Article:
Lions are also traditionally association with royalty. The birth or death of a
lion was often seen as prophetically related to kings and queens, e.g. the lion as
“king of the forest”, with a strong connection to how royal families portrayed their
lineage. We need to relate holiness with allegiance to royalty, e.g. the Faerie
Queene as the embodiment of Elizabeth I.
Una seeks shelter in a house which displays a layer of detrimental Catholic
qualities. The blindness motif continues, e.g. Corsica, and the text makes the
point that blindness begets various sins and isn't just physical but
spiritual. (This connection is made even more significant in Paradise Lost.)
Canto 4 switches back to the Redcrosse Knight, where we meet Lucifera, who
represents the sin of pride. Sans Joy arrives and wants to fight the Knight until
Duessa warns him of the Knight’s charmed armour.
The description of the House of Pride is very important. We mentioned that
houses in The Faerie Queene are very significant. Just as taking the beaten
path generally leads to sin, the landscape also sends allegorical signals continually
throughout the book.
The elaborate description (stanzas 2-6) of the House of Pride includes some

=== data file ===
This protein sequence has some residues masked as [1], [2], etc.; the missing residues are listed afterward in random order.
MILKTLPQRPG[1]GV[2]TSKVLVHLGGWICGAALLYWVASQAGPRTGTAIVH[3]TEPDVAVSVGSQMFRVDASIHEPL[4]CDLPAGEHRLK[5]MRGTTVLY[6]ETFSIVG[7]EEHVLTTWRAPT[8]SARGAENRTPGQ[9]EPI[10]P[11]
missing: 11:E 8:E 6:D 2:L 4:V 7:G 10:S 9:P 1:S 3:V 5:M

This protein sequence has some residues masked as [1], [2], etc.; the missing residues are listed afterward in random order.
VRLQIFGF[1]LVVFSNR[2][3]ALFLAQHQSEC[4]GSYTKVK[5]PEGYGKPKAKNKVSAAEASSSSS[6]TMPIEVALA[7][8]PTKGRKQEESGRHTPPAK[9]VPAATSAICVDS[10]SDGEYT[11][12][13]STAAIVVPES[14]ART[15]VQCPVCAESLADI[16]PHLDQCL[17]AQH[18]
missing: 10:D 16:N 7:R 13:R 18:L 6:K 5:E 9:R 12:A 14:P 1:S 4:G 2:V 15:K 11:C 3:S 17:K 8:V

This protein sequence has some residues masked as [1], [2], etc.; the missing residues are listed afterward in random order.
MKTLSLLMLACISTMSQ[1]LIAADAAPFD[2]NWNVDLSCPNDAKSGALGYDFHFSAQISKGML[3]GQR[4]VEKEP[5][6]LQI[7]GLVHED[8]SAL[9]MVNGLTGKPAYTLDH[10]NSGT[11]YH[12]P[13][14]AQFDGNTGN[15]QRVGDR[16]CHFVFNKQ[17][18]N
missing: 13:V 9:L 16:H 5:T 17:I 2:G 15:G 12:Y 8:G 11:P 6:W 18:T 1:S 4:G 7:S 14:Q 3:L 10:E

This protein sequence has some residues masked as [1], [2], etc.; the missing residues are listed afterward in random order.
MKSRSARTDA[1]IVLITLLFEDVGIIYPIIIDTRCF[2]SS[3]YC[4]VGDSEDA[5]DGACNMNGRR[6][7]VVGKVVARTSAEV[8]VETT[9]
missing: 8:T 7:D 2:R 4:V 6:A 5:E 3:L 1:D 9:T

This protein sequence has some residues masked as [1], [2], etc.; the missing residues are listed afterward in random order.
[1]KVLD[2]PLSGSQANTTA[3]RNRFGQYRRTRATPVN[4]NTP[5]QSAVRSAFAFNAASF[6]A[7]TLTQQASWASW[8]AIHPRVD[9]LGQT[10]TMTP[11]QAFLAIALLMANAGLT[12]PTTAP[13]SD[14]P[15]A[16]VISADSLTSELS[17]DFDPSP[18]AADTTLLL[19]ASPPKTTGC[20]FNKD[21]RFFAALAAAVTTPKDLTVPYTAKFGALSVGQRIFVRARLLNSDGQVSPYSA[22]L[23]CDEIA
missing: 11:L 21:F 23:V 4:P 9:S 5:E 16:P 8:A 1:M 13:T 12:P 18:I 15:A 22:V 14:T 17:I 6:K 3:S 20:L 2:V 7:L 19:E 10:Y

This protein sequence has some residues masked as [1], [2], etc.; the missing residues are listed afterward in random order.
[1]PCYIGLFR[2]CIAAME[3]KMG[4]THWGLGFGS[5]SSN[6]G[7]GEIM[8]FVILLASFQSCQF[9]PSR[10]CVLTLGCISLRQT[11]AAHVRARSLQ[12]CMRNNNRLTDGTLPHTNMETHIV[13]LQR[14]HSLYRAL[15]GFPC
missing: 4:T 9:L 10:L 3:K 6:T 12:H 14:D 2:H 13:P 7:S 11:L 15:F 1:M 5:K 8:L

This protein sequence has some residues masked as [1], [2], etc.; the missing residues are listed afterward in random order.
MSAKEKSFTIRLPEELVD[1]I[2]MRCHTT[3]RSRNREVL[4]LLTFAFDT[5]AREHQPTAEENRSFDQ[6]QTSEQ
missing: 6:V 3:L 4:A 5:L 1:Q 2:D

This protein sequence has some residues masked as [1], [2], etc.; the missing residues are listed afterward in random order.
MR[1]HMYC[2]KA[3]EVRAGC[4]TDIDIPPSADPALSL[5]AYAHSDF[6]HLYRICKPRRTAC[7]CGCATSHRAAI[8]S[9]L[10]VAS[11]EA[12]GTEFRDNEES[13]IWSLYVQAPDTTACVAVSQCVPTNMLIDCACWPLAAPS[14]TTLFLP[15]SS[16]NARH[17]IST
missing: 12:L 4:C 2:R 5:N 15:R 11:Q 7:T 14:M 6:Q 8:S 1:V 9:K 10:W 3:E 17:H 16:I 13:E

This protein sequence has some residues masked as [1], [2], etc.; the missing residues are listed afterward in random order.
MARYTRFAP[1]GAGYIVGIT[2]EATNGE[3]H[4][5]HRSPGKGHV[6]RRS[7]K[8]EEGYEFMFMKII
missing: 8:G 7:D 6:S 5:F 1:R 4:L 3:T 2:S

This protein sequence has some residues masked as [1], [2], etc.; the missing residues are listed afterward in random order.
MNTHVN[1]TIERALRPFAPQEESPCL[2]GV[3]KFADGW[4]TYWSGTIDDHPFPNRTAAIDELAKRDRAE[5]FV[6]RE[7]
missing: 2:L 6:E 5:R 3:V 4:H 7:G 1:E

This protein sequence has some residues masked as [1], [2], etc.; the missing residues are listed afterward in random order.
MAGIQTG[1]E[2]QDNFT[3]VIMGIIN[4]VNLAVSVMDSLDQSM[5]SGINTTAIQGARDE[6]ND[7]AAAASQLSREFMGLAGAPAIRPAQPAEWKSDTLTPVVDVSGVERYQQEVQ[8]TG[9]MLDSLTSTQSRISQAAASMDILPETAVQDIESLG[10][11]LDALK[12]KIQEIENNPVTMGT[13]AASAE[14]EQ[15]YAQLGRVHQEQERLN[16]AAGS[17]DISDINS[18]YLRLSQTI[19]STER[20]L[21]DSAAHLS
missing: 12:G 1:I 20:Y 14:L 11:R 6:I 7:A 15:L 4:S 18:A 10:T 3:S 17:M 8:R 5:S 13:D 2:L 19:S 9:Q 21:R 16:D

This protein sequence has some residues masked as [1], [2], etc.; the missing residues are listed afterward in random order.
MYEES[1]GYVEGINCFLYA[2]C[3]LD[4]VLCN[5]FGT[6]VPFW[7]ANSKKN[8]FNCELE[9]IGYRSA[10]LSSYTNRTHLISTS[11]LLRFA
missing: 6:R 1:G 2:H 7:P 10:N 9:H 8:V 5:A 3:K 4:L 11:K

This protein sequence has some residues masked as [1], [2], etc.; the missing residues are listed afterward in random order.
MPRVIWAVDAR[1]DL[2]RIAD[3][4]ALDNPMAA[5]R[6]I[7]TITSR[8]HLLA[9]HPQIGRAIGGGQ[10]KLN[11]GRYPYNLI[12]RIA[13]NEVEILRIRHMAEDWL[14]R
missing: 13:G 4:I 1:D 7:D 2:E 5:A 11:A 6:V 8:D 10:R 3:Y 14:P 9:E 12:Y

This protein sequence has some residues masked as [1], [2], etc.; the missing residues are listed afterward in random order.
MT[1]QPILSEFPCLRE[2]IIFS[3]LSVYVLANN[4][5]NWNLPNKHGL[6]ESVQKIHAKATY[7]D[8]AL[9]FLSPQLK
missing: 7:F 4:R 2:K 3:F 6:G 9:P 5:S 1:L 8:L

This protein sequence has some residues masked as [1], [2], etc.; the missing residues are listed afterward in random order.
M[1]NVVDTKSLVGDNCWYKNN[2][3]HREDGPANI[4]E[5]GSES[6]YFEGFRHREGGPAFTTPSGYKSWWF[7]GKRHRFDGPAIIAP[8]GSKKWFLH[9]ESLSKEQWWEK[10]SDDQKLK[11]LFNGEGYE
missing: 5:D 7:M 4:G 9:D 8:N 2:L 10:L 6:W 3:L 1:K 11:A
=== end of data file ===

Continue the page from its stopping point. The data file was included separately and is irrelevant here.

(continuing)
►built on a sandy hill
►built without mortar with high but weak walls
►its foundation is weak
►covered by a thin layer of gold foil
►lots of windows
►clock at top
►lots of people are there and everyone can enter
►entered via a beaten path
The superficial nature of this house is obvious. It is something that looks good
but lacks depth, and isn't a solid edifice. (Later we will learn that while entry is
easy, leaving is difficult, e.g. it has a dungeon.) It is connected to another figure of
duplicity, Duessa, who also shifts and lacks stability. As well, the porter’s name is
Malvenu (“bad welcome”; later we will see a contrasting porter in another house).
Pride, too, is usually seen as transient, which might be signalled by the clock.
In terms of the religious allegory, Protestants tended to object to the
ornamentation of the Catholic Church, which was interpreted as being nothing
ENG202Y, OCT. 29 Page 2 of 7 more than idolatry. Any similar excessive decoration was often condemned.
We saw that Spenser’s letter to Raleigh established his poem as a panegyric to
Elizabeth, “Gloriana”, but she is shadowed in various other characters.
And it isn't all praise. A good example of this shadowing is seen in Lucifera, Queen
of the House of Pride, if not Pride herself, as we see in stanzas 8-9 and stanza 16.
Contrast this with the language of Spenser’s proem. Brightness emanates from